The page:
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Postseason Evaluations: Sean Mosley

This week, Terrapins Insider is taking a look back at the Maryland season that concluded last weekend. Each day will feature posts on the performances of specific players and Coach Gary Williams.

The decision to insert freshman guard Sean Mosley into the starting lineup in late January transformed the dynamic of Maryland’s first unit. Mosley provided the Terrapins a more physical defensive presence along the perimeter, which made up for his streaky offensive performance.

Were it not for an ankle injury late in the preseason, Mosley very likely could have been a member of the starting lineup from Day One. Coach Gary Williams raved about the freshman’s skills – as well as his approach – throughout the fall. But because of the missed time, Mosley began the season coming off the bench. He was given one early start – against Georgetown on Nov. 30 – but then was moved right back to the bench.

The intriguing thing about Mosley is that you could almost always see the wheels turning inside his head. He was always contemplating his next move – pass the ball, take the shot, move this way, now go back. There was a lot of thinking going on, which typically is a good thing.

Coaches and teammates lauded Mosley for his advanced basketball IQ, but sometimes that strength appeared to hold him back, as odd as that sounds. As most freshmen do, Mosley struggled to play merely on instinct. Did that play a role in, say, Mosley’s shooting struggles? Perhaps.

Mosley’s response was always the same as most other players stuck in similar ruts: He just needed to keep shooting, and the shots would fall eventually. But with him, it didn’t seem to be that simple. Williams and other Terrapins claimed Mosley routinely shot the lights out in practices. But in games, Mosley would go cold. He shot 37 percent, the lowest mark of the eight players who saw action in at least 34 of the team’s 35 games.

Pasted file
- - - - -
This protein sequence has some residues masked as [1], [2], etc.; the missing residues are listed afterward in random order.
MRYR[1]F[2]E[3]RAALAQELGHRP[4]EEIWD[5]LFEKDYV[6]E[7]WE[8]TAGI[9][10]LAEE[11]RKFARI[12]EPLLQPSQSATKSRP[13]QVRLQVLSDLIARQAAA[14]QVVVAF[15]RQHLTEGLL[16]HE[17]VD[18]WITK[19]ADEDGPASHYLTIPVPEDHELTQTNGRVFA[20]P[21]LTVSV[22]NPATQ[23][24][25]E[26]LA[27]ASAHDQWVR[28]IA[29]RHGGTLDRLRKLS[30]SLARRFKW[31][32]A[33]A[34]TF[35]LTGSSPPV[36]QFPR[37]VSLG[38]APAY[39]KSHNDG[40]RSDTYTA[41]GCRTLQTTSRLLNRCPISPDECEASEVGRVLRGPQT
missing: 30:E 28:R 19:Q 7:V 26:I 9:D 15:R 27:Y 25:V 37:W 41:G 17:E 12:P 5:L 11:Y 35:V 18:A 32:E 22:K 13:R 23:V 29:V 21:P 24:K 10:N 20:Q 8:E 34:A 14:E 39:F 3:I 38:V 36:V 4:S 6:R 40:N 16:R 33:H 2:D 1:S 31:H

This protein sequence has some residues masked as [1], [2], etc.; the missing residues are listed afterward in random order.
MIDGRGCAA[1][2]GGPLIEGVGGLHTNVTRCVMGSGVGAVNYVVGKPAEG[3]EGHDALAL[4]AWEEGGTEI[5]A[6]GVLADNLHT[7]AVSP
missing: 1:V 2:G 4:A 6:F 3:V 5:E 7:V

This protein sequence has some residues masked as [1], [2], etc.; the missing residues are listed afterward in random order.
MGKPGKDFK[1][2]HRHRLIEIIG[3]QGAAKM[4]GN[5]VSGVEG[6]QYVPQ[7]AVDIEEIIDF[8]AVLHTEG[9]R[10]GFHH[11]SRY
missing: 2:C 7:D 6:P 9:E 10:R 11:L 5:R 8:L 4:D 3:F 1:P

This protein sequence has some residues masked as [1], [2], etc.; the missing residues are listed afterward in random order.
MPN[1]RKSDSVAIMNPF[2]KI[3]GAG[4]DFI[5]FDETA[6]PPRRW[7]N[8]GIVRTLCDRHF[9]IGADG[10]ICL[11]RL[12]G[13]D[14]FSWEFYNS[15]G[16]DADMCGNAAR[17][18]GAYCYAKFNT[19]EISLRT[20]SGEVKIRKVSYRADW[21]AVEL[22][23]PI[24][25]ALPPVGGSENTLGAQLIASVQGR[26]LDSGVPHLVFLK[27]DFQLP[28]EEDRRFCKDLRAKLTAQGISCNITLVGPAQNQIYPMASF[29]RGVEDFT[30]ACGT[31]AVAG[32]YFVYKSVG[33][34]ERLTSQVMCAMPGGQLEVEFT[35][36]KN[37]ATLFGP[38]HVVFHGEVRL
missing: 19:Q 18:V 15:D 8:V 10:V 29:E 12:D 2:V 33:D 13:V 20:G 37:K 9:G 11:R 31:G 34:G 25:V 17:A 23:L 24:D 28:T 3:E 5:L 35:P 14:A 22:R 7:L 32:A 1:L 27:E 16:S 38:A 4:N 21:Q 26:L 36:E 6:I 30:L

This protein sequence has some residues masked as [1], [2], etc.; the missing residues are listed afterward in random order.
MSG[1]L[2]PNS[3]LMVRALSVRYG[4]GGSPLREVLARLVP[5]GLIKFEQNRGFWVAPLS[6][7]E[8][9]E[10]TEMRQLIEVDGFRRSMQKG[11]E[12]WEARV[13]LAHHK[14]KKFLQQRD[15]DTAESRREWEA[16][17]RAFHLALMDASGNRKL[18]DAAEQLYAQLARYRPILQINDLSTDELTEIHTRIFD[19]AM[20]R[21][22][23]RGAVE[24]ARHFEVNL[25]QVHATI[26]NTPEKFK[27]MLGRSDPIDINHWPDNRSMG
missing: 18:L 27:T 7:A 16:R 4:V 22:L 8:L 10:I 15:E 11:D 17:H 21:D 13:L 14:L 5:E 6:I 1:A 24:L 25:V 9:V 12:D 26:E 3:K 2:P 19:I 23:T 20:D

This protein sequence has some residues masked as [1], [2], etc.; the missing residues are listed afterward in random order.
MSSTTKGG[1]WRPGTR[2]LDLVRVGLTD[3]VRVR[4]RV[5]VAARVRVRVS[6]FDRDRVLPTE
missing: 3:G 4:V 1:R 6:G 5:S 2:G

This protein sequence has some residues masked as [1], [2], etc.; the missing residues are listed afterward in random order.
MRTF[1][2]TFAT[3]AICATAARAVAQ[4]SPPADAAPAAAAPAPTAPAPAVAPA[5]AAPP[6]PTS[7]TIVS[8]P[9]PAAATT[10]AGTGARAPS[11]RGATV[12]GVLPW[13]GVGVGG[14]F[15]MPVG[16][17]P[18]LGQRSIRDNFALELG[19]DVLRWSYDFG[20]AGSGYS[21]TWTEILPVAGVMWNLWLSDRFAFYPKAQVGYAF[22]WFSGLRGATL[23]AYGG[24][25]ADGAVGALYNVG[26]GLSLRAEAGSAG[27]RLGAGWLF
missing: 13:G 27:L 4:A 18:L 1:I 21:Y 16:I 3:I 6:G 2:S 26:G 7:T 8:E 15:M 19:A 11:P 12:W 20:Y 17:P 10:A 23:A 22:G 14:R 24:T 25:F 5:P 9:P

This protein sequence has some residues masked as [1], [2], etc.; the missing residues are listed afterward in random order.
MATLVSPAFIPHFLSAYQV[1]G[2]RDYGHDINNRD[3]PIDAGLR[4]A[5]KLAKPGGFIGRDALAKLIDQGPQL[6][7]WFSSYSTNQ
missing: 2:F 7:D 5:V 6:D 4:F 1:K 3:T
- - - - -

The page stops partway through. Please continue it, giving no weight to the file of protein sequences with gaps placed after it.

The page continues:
Will Mosley’s accuracy improve? It would seem likely. Cliff Tucker and Adrian Bowie improved their respective shots during the summer between their freshman and sophomore seasons. The adjustment, Tucker and Bowie said at different points during the season, was part mechanical and part psychological. Confidence had as much to with it as anything. And the ability to act instinctively often accompanies advanced self-assurance.

With some development in his shot, Mosley could become one of the more complete players on Maryland’s roster. His defensive skills are promising, to say the least. As the season progressed, Mosley began taking on more difficult defensive assignments. By the end of the season, Mosley frequently drew the opposing team’s top perimeter player.

When Greivis Vasquez picked up a quick foul on Memphis’s Tyreke Evans in Maryland's season finale on Saturday, the Terrapins made a switch. Mosley took over guarding Evans, who likes to drive into the lane and draw contact, whenever Maryland was in man-to-man defense.

Evans ended up scoring 19 points, many of which came in the paint. But that was more a reflection of Evans’s talents than of Mosley’s defensive deficiencies. The fact that Williams felt comfortable putting Mosley in that position speaks volumes of the freshman’s standing on the team.

What did you all think of Mosley’s season? How would you evaluate his performance? How big of a role do you envision Mosley having on next year’s team?

By Steve Yanda  |  March 26, 2009; 7:10 AM ET
Categories:  Men's basketball  
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Next: Postseason Evaluations: Eric Hayes

Comments

I like Mosley as a player but if he is to play major minutes as an off guard for the Terps, he must improve his shooting significantly. He is a below average shooter not only from mid-range and in but unlike nearly all off guards for major teams, he is not only a very poor shooter from beyond the 3-point line (24%) he refuses to shoot 3-pointers (21 attempts in 35 games). This really holds the team back offensively and will not be acceptable if Vasquez leaves school early. He is an above average defender, a good rebounder from the guard position, and a good effort guy. For a guard, he is a below average ballhandler and passer. If he can improve his shooting and ballhandling, he can can help the team significantly and get more minutes.

Posted by: gw67 | March 26, 2009 8:09 AM | Report abuse

I feel that Mosely performed as would be expected from a freshman that gut thrust into the starting lineup of an NCAA tournament team halfway through the season. He has stretches where he was stellar defensively and a few stretches where he really blended into the offense well. His spin move is SICK, if only it didn't make him so dizzy that he continuously missed the wide open layup when he got to the hoop. He should make a quantum leap next season now that he has a full season of experience under his belt. He could be the real X-factor for the Terps next season!!

Posted by: Russtinator | March 26, 2009 9:49 AM | Report abuse